war crimes in Ukraine

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Abducted and tortured Ukrainian naval captain declares hunger strike in Russian captivity

Halya Coynash
Oleksiy Kiselyov, former commander of the Ukrainian Navy’s Slavutych Command Ship, has gone on hunger strike in the Simferopol SIZO [remand prison] where Russia is illegally holding him prisoner
Oleksiy Kiselyov Photo IRC Henichesk
Oleksiy Kiselyov Photo IRC Henichesk

Oleksiy Kiselyov, former commander of the Ukrainian Navy’s Slavutych Command Ship, has gone on hunger strike in the Simferopol SIZO [remand prison] where Russia is illegally holding him prisoner. Kiselyov is facing surreal charges, fabricated after the Russian invaders abducted him from his home in occupied Henichesk (Kherson oblast).

Kiselyov’s lawyer, Alexei Ladin, reported the hunger strike after visiting his client on 31 October. The 58-year-old retired Ukrainian naval captain has been forced to take this step as his captors are refusing to carry out a proper medical examination after the injuries, including broken ribs, which he sustained in the course of five days of savage torture.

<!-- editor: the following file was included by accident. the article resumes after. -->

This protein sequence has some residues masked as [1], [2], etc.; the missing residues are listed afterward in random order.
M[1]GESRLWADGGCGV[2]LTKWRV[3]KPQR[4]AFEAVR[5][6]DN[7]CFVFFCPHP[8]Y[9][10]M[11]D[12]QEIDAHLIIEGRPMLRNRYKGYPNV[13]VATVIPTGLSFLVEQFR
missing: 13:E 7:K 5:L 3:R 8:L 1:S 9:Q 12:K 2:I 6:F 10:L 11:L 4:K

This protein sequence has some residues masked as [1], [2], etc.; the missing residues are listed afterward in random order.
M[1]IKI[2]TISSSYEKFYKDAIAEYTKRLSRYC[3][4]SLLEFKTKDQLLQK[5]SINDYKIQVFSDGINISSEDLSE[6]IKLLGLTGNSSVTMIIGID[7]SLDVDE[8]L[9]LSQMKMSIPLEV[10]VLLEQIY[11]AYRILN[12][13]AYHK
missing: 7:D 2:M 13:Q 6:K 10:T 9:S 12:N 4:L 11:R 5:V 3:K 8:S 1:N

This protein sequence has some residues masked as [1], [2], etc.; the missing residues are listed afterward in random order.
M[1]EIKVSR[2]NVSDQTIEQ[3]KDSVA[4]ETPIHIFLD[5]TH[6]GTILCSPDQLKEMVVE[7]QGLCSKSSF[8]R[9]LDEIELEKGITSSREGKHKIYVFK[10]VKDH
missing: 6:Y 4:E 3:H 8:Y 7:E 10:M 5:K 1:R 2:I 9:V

Graty has published an account from Oleksiy Kiselyov himself about his abduction and subsequent torture.  He explains that he was seized by men in masks outside the Red Cross building in Henichesk in the afternoon of 22 July 2022.  They forced him into a minivan without number plates, where they tied his hands and put a bag over his head, and also twisted a joint in his right shoulder.  With a gun pointed at his left knee, they asked him questions, such as where the ‘partisan unit’ was located that he purportedly ‘commanded’, where their supposed hiding place of weapons was kept, when members met, etc.  They claimed also that he had a nom de guerre, ‘handlers’ within the Ukrainian Armed Forces and SBU [Security Service], etc.  In seizing him, they twisted a joint in his right shoulder.

His Russian abductors took Kiselyov to the place where he has been living since Russia’s invasion and annexation forced him to leave Crimea.  At one point, they took the bag off his head and took a photo of him which they sent to somebody.  Having received confirmation that “it’s him”, they again put the bag over his head and continued driving. At his flat, one of the abductors took the keys out of Kiselyov’s pocket and opened the door.  During the search, Kiselyov was held in the kitchen, still with his hands bound and unable to see. He was not presented with any search or arrest warrants.  The term ‘search’ can only be used very loosely as his abductors found nothing of interest except his car; money in both Ukrainian hryvnia and US dollars; and deposit and credit cards, all of which they simply stole.